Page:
The post, defaming the 23-old-woman and her brother, was uploaded to Facebook on Sunday and went viral within a few hours.
Durban – A Phoenix man could face jail time or a hefty fine after he allegedly took to Facebook and posted a danger alert, claiming his former girlfriend had the “deadly coronavirus and was spreading the disease in Phoenix and uMhlanga” because she had “refused to be treated or quarantined”.
National police spokesperson Brigadier Vishnu Naidoo said the man was tracked and arrested at his unit five home on Sunday.
The post, defaming the 23-old-woman and her brother, was uploaded to Facebook on Sunday and went viral within a few hours. It had the SAPS logo on it and also pictured the woman.
The post gave a detailed description of the vehicle she drove and alleged that her younger brother had also tested positive for the virus.
“Her brother is also suspected of carrying the deadly disease and has put his entire school in extreme mass danger,” the post read.
The Facebook post
Speaking to The Mercury on condition of anonymity, the siblings’ visibly upset father said the incident had left his children traumatised.
He said they became aware of the fake news post on Sunday afternoon, after someone shared it with his son. He then alerted his family.
“Both my children broke down emotionally after reading the fake post. We have had to contact all the Facebook pages that post was shared to, and alert them that it was fake.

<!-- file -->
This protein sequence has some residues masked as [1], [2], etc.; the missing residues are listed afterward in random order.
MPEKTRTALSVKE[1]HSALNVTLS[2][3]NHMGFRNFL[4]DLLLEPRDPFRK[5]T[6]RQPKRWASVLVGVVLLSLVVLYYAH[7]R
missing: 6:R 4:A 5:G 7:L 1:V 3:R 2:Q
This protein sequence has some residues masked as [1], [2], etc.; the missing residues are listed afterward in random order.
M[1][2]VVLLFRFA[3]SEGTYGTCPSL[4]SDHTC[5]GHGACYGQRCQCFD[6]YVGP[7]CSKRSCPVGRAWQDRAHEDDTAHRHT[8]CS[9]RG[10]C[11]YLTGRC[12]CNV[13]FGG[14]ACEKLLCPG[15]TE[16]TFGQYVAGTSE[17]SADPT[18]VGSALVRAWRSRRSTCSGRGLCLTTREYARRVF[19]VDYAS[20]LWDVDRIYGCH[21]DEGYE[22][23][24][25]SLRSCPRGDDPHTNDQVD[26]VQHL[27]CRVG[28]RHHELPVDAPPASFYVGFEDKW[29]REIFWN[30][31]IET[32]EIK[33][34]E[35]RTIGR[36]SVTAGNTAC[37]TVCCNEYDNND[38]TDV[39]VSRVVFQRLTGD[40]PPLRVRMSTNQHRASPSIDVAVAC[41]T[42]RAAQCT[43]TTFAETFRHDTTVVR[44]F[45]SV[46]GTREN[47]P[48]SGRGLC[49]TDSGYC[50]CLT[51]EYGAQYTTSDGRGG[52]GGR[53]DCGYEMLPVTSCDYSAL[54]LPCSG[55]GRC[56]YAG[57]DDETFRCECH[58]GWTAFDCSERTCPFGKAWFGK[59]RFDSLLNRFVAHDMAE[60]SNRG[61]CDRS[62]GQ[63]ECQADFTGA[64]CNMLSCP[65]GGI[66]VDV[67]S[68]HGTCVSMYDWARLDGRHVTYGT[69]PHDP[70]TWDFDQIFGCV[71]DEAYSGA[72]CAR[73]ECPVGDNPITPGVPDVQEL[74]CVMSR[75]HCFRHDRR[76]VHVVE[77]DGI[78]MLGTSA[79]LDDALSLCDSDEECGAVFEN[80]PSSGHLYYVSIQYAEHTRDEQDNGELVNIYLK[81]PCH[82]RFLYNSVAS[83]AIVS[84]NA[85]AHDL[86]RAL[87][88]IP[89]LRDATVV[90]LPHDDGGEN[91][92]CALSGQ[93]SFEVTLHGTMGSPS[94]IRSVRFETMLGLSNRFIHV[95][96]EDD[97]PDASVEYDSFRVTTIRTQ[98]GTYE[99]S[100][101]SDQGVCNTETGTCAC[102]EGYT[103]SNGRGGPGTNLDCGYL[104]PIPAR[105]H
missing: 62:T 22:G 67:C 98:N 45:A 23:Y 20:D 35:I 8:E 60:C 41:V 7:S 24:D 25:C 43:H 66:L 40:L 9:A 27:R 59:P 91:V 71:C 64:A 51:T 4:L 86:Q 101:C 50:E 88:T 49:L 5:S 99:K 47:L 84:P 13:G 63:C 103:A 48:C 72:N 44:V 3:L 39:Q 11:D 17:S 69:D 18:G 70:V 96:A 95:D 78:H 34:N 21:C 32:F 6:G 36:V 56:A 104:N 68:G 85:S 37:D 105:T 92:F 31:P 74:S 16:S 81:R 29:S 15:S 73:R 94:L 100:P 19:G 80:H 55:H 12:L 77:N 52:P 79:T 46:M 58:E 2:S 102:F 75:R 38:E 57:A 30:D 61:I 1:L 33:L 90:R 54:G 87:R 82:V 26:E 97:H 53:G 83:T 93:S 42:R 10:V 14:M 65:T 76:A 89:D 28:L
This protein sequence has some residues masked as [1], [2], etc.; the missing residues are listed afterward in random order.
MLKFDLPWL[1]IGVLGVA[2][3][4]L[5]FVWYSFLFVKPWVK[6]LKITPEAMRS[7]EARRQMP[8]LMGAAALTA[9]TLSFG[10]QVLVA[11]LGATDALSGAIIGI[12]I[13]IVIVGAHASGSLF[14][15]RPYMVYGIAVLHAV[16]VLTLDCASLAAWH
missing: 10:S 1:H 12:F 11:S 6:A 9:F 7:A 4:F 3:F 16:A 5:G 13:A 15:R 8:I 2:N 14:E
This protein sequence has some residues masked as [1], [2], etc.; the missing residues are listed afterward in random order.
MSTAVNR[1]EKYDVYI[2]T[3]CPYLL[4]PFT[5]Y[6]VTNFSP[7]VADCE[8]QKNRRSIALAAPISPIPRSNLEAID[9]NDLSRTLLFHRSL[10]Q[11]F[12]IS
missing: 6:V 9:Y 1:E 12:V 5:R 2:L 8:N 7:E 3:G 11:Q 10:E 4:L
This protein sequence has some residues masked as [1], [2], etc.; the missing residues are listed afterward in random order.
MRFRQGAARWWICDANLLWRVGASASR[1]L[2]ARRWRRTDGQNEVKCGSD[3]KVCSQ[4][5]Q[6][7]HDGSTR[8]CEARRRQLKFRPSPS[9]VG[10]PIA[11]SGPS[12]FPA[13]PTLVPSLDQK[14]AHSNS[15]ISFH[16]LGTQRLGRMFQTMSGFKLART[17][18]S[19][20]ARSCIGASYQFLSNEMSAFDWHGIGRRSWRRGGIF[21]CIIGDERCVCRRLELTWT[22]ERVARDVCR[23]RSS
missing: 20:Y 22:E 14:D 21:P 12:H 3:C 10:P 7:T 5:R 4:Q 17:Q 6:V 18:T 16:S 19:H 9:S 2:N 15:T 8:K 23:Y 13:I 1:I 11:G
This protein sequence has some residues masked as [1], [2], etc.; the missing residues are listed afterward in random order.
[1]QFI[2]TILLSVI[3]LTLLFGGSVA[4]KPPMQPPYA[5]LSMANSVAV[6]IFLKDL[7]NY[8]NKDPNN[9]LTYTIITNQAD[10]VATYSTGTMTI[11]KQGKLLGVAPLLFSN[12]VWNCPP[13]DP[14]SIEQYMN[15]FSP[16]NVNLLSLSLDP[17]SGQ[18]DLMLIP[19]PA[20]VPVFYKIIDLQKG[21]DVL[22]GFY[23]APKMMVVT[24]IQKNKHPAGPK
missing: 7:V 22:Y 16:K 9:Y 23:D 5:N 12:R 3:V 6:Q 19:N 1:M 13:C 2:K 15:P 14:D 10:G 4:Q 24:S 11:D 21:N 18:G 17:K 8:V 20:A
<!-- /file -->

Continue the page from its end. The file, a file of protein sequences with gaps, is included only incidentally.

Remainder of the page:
“Some Facebook pages released a statement telling people not to continue sharing the post,” he said.
He said he was grateful to the KZN VIP Security team and police for working swiftly in tracking the man and arresting him. “We just want to see justice unfold against the perpetrator or perpetrators.”
The father declined to confirm or deny if the man was his daughter’s former boyfriend.
KZN VIP security chief executive Glen Naidoo, said they received a frantic call from the victim’s father alerting them to the fake post. Using technology and other information, the suspect was tracked to his house.
“Once we located him, I alerted the local police,” said Naidoo. “At first, the man appeared to be shocked and stumped as to how we had managed to find him so quickly.
“He became agitated and refused to hand over his cellphone. He claimed he needed to make an urgent call.”
Naidoo cautioned that citizens should not take the Covid-19 regulations lightly.
“Some people are taking the lockdown with a pinch of salt. They are not taking it seriously. We are offering our services to the police and government. We hope this incident serves as a warning that breaking the law will not be tolerated,” he said.
According to the regulations, any person who publishes any statement, through any medium, with the intention to deceive others about Covid-19, could be jailed for up to six months and face a hefty fine.
“This is a criminal offence and the person would be liable on conviction to a fine or imprisonment for a period not exceeding six months, or both such fine and imprisonment,” read the regulations.
The man is expected to make his first court appearance on Tuesday.
Last week, a case was opened at the Port Shepstone police station, after a matriculant fell victim to a fake post claiming he had the virus.
Brigadier Naidoo said the suspect was not arrested, but a warning statement was taken and the docket was sent to the Senior Public Prosecutor for a decision.